San Francisco Mayor, Supes promise to meet challenge to ride Muni
The challenge will continue until June 22 and aims to help city officials gain familiarity with public transit and inspire them to improve the experience.
"I wouldn't say they are out of touch," explained Transit Union Board Member Peter Straus. "But we want to make sure that they really understand it on a gut level what it means to users on a daily level."
Riding Muni is something he says Supervisors should be doing anyway, thanks to a 1993 police under Proposition that stipulates city officials should ride the city's transit system to and from work at least twice a week.
Day 1 began with several supervisors taking part. All tweeted about their adventure using the hashtag #onboardsf.
Supervisor Jane Kin says she took the 19 Polk to go three stops to City Hall and got a lesson on how long riders sometimes have to wait.
"Instead of 15 min walk, I did 21 min wait. Guess I'm late," said Kin.
Even the mayor took to Twitter Monday, tweeting a photograph documenting his ride on Muni prior to unveiling his two-year proposed budget for all city departments.
The mayor tweeted, "On our way to City Hall!" shortly before 8:30 a.m..
Supervisor John Avalos also had some trouble. He tweeted "I believed the next Muni sign and got on K by accident. Have to walk back and catch BART."
It's a familiar story for riders who use Muni every day. KTVU also got onboard and talked to several who say they want to make sure the supervisors get a real look at what they deal with.
"I want them to be on at the worst possible time," one rider told KTVU.
John Lovano who rides everyday said, "I do see glitches on some of the lines, the Mission line is very, very overcrowded."
SFMTA spokesperson Paul Rose said changes are coming.
"We are doing a good job at doing better at what we do. Our biggest room for improvement is our reliability," said Rose.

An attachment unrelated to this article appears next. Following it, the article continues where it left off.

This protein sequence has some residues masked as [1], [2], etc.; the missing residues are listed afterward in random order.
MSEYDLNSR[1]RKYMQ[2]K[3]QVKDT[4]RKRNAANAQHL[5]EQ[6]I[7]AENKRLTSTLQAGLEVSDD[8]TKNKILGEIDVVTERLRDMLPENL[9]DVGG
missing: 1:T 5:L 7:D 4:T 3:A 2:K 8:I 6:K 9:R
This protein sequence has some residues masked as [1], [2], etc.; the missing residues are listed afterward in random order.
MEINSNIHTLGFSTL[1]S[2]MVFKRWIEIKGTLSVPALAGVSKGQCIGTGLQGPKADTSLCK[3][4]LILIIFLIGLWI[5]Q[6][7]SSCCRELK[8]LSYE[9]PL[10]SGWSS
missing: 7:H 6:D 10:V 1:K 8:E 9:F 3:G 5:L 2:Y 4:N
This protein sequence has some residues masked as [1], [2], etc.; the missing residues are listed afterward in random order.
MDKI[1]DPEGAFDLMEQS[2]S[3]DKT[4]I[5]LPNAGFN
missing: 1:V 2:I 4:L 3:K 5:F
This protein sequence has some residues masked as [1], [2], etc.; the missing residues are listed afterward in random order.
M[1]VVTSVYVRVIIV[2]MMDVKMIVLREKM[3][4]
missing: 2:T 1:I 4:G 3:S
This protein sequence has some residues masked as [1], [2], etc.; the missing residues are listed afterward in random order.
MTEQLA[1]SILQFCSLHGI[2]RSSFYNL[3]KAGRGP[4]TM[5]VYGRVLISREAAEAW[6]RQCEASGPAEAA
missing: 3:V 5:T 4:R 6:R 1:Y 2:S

Supervisor Scott Weiner stood with fellow members of the board and with public transit enthusiasts outside San Francisco City Hall this afternoon and said his first day of public transit, although he is a regular daily rider already, was a success because it got him thinking about possible solutions.
Weiner said public transit impacts the city's economy and residents' quality of life. He said that the challenge brings public transit much needed attention.
"We are moving in a positive direction," Weiner said.
Transit supporters also gathered on the steps of City Hall and held signs with slogans championing Muni, such as: "Save the world, Ride a bus."
Many of the supervisors, such as Eric Mar vowed to take the challenge seriously and said they will stick to the challenge despite the difficulties it sometimes presents.
Nicole Ferrara, the executive director of the pedestrian advocacy group, Walk San Francisco, encouraged city officials as they went on their journeys across the city to consider solutions to safety issues they see and to make policies that address the inadequacies they detect.
Ferrara said these trips "can help shape future policies" that can improve or even save lives.